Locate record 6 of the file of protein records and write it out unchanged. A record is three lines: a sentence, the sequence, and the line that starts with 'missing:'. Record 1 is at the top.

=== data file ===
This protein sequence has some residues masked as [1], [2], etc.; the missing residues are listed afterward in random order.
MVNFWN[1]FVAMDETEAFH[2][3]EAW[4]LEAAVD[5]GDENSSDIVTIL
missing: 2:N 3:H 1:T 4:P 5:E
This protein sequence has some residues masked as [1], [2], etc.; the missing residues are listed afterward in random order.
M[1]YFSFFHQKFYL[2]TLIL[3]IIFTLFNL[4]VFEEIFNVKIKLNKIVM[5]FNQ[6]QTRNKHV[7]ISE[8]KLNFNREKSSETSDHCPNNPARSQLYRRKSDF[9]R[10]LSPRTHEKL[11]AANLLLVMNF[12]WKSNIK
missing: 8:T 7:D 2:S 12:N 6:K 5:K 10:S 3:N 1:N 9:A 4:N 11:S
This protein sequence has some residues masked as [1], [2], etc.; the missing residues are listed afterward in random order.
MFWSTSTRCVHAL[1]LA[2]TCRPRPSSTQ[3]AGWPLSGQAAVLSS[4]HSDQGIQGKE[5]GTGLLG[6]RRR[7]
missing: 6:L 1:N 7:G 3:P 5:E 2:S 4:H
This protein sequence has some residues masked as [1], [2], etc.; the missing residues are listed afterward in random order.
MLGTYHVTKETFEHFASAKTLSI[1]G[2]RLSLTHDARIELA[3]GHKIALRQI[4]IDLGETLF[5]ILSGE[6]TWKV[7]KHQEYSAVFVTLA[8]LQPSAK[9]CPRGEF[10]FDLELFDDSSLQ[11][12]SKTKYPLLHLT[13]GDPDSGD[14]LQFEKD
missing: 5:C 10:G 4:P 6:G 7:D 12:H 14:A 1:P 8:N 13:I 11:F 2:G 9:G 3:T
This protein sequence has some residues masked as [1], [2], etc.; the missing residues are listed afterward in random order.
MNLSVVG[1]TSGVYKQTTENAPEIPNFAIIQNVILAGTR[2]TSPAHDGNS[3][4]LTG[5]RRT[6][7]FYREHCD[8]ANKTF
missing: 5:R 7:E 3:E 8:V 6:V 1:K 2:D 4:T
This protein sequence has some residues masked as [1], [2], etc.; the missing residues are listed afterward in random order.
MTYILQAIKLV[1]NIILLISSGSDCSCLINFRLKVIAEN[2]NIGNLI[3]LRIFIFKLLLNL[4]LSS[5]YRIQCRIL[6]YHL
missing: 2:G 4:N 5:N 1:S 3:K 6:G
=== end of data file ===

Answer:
This protein sequence has some residues masked as [1], [2], etc.; the missing residues are listed afterward in random order.
MTYILQAIKLV[1]NIILLISSGSDCSCLINFRLKVIAEN[2]NIGNLI[3]LRIFIFKLLLNL[4]LSS[5]YRIQCRIL[6]YHL
missing: 2:G 4:N 5:N 1:S 3:K 6:G